Friday, 24 February 2012
Juggling with Spaghetti
I’m writing a Woman’s Hour series on Ida and Louise Cook. These amazing sisters who lived an outwardly very quiet existence in Wandsworth in the early nineteen thirties, spent about five years providing financial guarantees for Jews fleeing from Germany, and sometimes smuggling out jewels and fur coats, the only source of portable wealth that might provide their refugees with future security. Their cover story was their passionate love of opera, and helped by their friendship with the conductor Clemens Krauss and several opera stars, they would travel to German or Austria in their woolworths cardies and sensible tweed skirts, see an opera, then return via a different route to avoid the suspicions of the border guards, often laden with jewels and furs.
After Kristallnacht in 1938, Nazis began to openly attack and loot Jewish homes and businesses and their victims were only given thirty days to get out of the country if they were able to escape at all. But once into Britain, a refugee child had to be ‘adopted’ by a British citizen until the child reached 18. A woman could be brought over on a domestic permit. It was much harder for men because they might have a job waiting in the UK or US but would still have to apply for a Visa from some pompous little Nazi in order to get out of Germany.
Once in the UK a refugee over eighteen would then be put into another queue for Emigration to the US – a queue which could stretch to over three years wait. During this wait, again, they would be the financial responsibility of a British citizen. For refugees over 60 this responsibility would last for the rest of their life. Oh and if it seems as though the UK was doing everything they could to keep Jewish refugees out, it was because they were. When you think about attitudes to refugees now, it seems little has changed.
Using the cover of their operatic passion, Ida and Louise would travel back and forth to Germany. They went in and out using different borders to avoid becoming too familiar with the guards. In Germany they stayed in big hotels with high ranking Nazis to show they had nothing to hide. And why would anyone suspect two giggly spinster sisters? Under this cover they saved twenty nine lives. And as Ida was a prolific Mills and Boon writer she used her earnings to provide sponsorship for her refugees. It was a time where £25 would buy someone’s life.
It’s difficult writing about heroism because nobody decides to be a heroine. The word conjours up marble bust drama – I don’t want that. Living through it is one thing – talking about it – something else. And it’s such a big story that I can only concentrate on a small part of it. As I often tell my students you have to decide what you want to say – what you want the story to be about, regardless of genre.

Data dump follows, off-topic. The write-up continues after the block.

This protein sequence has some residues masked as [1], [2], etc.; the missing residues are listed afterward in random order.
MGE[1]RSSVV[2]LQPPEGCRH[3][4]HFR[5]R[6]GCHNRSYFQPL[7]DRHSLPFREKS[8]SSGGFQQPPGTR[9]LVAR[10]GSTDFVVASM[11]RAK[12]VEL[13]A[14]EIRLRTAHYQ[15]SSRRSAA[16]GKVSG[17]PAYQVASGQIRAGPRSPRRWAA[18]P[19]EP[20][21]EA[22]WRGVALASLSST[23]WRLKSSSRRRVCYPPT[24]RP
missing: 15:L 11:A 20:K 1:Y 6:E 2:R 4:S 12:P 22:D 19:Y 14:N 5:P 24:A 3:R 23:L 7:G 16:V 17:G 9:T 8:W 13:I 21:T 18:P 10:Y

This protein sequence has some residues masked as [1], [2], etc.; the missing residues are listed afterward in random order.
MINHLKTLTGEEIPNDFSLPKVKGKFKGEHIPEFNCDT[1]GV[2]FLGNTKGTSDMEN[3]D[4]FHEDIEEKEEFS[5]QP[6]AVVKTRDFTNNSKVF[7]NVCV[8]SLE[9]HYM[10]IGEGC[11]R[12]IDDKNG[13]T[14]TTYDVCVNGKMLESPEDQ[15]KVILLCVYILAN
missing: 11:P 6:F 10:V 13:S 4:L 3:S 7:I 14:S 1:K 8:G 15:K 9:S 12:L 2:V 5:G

I think I want this to be about two sisters, who can only do their work if they think of it as a romantic adventure and not a series of terrible risks.
I find scene breakdowns the most onerous part of writing because (to me) it’s the bricks and mortar. If your foundations are dodgy, it doesn’t matter how nice the furniture or the carpets, because the house is likely to totter and collapse. This is a big story so I have to be very careful about what I cover. And with radio – you can’t have loads of voices either – it’s usually a maximum of five per Woman’s Hour episode. I went away and wrote a scene breakdown and showed it to my producer who gently reminded me that I only have thirteen minutes to squeeze in a shitload of story. Start again.
So my basic rule is to start close up then pull back and reveal and finish each episode on a cliffhanger. And not have episode four and five as ‘tidy ups’. The whole story has to have a narrative arc but each episode also has to have a concurrent narrative arc and be interesting enough so a listener can drop in at episode three and have a clear idea of what’s going on.
This is so hard and I’ve only got thirteen minutes to fill! You know – over Christmas (I’m always late to catch up with Must Watch stuff – I STILL haven’t watched the box set of The Killing or Borgen) – I finally watched Series One and Two of Downton Abbey. And loved it. And wondered: How on earth does Julian Fellowes manage to sustain a narrative arc for each episode, within which are about fifteen characters all with their own storylines, laying markers and red herrings for future episodes AND creating an overall arc for the entire series, and finishing on a cliffhanger? Like juggling with spaghetti. I'm merely juggling with er . . . large pieces of pasta - you know - the big shell ones. But it's still hard.